Montrose is a neighborhood located in the Neartown area of Houston, Texas. Established in 1911, the neighborhood is considered one of the demographically diverse areas of Houston with renovated mansions, bungalows with wide porches, and cottages located along tree-lined boulevards. Montrose is one of the more pedestrian-friendly neighborhoods in Houston, and the area has a strong identity built up over its long history.


The area of what is Montrose today was originally envisioned as a planned community and streetcar suburb dating back to the early 20th century before the development of River Oaks. Developer J. W. Link and his Houston Land Corporation envisioned a great residential addition according to the neighborhood's original sales brochure. Link's planning details for the area included four wide boulevards with the best curbing and extensive landscaping. Link built his own home in Montrose, known as the Link-Lee Mansion, which is now part of the University of St. Thomas campus.[1] A streetcar, the Montrose Line, ran through the neighborhood. In the brochure, Link wrote what now seems like a huge understatement: Houston has to grow. Montrose is going to lead the procession. It did, and the procession eventually continued far beyond the neighborhood.

In 1926, the Plaza Apartment Hotel, Houston’s first apartment hotel opened on Montrose Boulevard. The hotel was home to many of Houston’s leaders, including Dr. Edgar Odell Lovett, the first president of Rice University. Modeled after the Ritz-Carlton in New York, the hotel cost over one million dollars to construct.[2]

During the 1960s and 1970s, Neartown was known for its Bohemian flavor—this would spawn both the Westheimer Colony Art Festival in 1971 and the subsequent street fair in 1973, which would become known as the Westheimer Street Festival. Also starting around the 1970s the area became known as the center for the gay and lesbian community of Houston.

In 1981, the High School for the Performing and Visual Arts relocated to Montrose.

During the 1990s through to recent times, this area has become increasingly gentrified with a trend towards remodeled and new homes, high rents, upmarket boutiques and restaurants. Neartown has become an eclectic niche market for office buildings in Houston, with both new development and redeveloped older buildings dotting Montrose Boulevard.


In recent decades, the area hosts a significant community of young adults, artists, gay men, lesbians, hippies, goths, hipsters, and punk rockers, as well as a vibrant thrift, vintage, and second-hand shopping area. Gay bars, shopping, and restaurants are all found here, including after-hours nightclub South Beach, which was voted Houston's Best Gay Bar in 2007 by AOL City Guide.[3]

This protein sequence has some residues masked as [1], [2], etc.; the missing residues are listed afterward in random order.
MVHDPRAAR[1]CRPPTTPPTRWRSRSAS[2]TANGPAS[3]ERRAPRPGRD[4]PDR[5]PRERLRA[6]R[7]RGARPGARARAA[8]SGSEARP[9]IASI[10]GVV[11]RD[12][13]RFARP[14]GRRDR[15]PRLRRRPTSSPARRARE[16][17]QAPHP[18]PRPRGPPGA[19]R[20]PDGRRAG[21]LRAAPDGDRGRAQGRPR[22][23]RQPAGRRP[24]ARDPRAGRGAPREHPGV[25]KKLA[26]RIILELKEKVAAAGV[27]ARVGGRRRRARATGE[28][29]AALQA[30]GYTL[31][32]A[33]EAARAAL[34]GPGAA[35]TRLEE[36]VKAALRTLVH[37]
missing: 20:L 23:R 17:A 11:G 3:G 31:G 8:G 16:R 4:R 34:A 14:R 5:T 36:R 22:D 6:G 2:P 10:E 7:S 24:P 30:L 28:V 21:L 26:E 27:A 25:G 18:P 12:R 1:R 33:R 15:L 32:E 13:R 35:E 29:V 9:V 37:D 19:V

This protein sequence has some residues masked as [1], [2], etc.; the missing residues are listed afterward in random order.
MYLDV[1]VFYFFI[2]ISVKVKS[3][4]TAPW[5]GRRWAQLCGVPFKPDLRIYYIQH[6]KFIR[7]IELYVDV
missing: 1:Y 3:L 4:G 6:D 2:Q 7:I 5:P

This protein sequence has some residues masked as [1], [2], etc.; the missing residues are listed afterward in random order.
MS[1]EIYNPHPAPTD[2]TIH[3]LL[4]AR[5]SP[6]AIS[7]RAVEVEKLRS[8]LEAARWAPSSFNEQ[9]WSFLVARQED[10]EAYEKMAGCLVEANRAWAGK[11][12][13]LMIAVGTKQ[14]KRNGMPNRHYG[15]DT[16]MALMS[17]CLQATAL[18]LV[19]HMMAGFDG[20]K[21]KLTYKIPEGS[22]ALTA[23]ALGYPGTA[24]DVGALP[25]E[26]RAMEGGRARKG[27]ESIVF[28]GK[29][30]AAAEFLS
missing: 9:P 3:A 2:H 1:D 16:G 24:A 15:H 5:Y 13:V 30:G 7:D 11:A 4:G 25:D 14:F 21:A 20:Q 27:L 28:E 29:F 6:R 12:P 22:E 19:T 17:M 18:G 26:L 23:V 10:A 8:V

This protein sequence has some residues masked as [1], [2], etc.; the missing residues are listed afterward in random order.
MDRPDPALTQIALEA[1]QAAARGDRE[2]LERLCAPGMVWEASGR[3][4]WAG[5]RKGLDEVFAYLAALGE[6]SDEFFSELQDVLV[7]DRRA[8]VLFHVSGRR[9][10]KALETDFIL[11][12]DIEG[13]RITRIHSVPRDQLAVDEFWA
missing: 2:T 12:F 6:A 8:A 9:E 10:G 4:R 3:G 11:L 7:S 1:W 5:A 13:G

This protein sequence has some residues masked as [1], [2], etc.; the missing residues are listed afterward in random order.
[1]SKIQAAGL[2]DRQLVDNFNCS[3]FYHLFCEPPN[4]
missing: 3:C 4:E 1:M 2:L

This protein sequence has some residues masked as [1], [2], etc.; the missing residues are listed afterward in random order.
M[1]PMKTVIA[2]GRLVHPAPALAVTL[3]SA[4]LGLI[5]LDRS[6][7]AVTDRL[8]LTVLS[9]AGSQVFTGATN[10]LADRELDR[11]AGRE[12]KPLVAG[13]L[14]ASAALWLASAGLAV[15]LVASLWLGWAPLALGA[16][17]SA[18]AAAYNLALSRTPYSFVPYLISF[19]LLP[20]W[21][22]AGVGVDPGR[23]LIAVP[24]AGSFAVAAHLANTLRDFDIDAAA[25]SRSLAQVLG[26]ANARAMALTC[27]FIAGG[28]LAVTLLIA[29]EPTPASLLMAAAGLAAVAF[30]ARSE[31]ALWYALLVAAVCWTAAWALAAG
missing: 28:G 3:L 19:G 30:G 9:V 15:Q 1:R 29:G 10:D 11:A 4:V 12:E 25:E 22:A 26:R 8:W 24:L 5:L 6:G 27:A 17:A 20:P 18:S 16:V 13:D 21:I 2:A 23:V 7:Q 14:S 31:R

Several music venues are found in the Montrose. Anderson Fair is one of the oldest folk and original music venues in continuous operation in the United States.[4]

On Montrose Boulevard and Westheimer Road, there are a few original homes remaining—a majority have been converted to businesses and/or restaurants since 1936. Many examples of Houston's historic residential architecture can be found in the tree-lined streets off Montrose and Westheimer where many century-old bungalows and mansions can be found.

Notable residentsEdit

The former home of Howard Hughes on Yoakum Street is now part of the University of St. Thomas. East of Montrose Boulevard on Westmoreland Ave. is the Waldo Mansion, known as the oldest occupied house in Houston. Lyndon Johnson lived on Hawthorne Street when he taught high school in the 1920s.[5]


The Museum of Fine Arts, Houston and the Contemporary Arts Museum Houston are located in southern Montrose.[6] The Menil Collection, on Sul Ross Street between Alabama Street and Richmond Avenue, is a free museum founded by John and Dominique de Menil, Houston philanthropists.[7]

Health Services Edit

Legacy Community Health Services [1]

Montrose Counseling Center [2]


The Houston Greek Festival is a major event that is held at the Annunciation Greek Orthodox Cathedral complex at 3511 Yoakum Boulevard that is usually held on the first week of October. The festival has been held there for over four decades and is considered a popular event in the city.[8]


  1. In Montrose, Houston First Went Boom, Kathryn Jones (March 24, 2002). Retrieved on 2007-06-02.
  2. The Plaza Apartment Hotel. Retrieved on 2007-06-02.
  3. Houston's Best Gay Bars, AOL City Guide. Retrieved on 2007-06-02.
  4. Anderson Fair (One fan's historical perpective), Karl A. Cailllouet (1996). Retrieved on 2007-06-02.
  5. Houston: A city without zoning, Sherry Thomas (October 07, 2003). Retrieved on 2007-06-02.
  6. MUSEUM OF FINE ARTS, HOUSTON, Handbook of Texas Online, Kendall Curlee. Retrieved on 2007-06-02.
  7. MENIL COLLECTION, Handbook of Texas Online, Linda Peterson. Retrieved on 2007-06-02.
  8. The Original Greek Festival, Houston, Texas. Retrieved on 2007-06-02.

See alsoEdit

Template:Houston, Texasfr:Montrose (Houston)

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